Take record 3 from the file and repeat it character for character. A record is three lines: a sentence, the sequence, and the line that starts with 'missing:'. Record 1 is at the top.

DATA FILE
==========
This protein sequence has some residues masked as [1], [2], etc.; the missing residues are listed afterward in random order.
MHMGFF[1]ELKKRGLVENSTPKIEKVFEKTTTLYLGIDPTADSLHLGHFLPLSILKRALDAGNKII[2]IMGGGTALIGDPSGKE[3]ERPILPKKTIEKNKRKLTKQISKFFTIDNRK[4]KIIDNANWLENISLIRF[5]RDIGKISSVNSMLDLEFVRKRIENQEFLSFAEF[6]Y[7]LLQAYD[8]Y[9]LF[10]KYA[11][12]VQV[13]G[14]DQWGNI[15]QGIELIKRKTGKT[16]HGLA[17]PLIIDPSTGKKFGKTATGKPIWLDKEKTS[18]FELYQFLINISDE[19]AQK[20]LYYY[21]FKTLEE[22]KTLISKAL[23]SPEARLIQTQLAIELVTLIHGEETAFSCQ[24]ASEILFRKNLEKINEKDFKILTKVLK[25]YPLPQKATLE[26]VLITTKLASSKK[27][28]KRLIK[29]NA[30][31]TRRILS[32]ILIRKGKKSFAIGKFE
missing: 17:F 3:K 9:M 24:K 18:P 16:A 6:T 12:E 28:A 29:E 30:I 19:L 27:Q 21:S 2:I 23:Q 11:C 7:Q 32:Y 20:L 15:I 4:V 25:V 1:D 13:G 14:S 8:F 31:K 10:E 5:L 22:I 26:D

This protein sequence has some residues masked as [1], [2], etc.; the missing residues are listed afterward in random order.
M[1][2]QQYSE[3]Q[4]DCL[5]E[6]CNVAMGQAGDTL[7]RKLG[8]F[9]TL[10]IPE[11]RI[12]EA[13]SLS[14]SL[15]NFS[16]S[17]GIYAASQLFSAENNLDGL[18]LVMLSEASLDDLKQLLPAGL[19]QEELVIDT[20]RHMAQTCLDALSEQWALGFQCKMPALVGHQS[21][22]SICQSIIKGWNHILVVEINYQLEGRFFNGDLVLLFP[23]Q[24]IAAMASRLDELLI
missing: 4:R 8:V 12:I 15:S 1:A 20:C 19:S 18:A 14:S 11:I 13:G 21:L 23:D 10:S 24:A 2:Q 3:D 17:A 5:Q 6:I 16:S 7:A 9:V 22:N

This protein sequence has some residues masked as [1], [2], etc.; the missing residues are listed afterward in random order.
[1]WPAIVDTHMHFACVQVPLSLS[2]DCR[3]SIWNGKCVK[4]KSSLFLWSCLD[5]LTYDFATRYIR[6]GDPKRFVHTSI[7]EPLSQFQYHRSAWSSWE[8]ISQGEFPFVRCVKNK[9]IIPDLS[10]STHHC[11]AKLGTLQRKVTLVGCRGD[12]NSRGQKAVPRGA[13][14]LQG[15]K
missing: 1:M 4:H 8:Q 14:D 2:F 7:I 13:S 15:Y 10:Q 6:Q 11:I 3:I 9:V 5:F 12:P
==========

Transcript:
This protein sequence has some residues masked as [1], [2], etc.; the missing residues are listed afterward in random order.
[1]WPAIVDTHMHFACVQVPLSLS[2]DCR[3]SIWNGKCVK[4]KSSLFLWSCLD[5]LTYDFATRYIR[6]GDPKRFVHTSI[7]EPLSQFQYHRSAWSSWE[8]ISQGEFPFVRCVKNK[9]IIPDLS[10]STHHC[11]AKLGTLQRKVTLVGCRGD[12]NSRGQKAVPRGA[13][14]LQG[15]K
missing: 1:M 4:H 8:Q 14:D 2:F 7:I 13:S 15:Y 10:Q 6:Q 11:I 3:I 9:V 5:F 12:P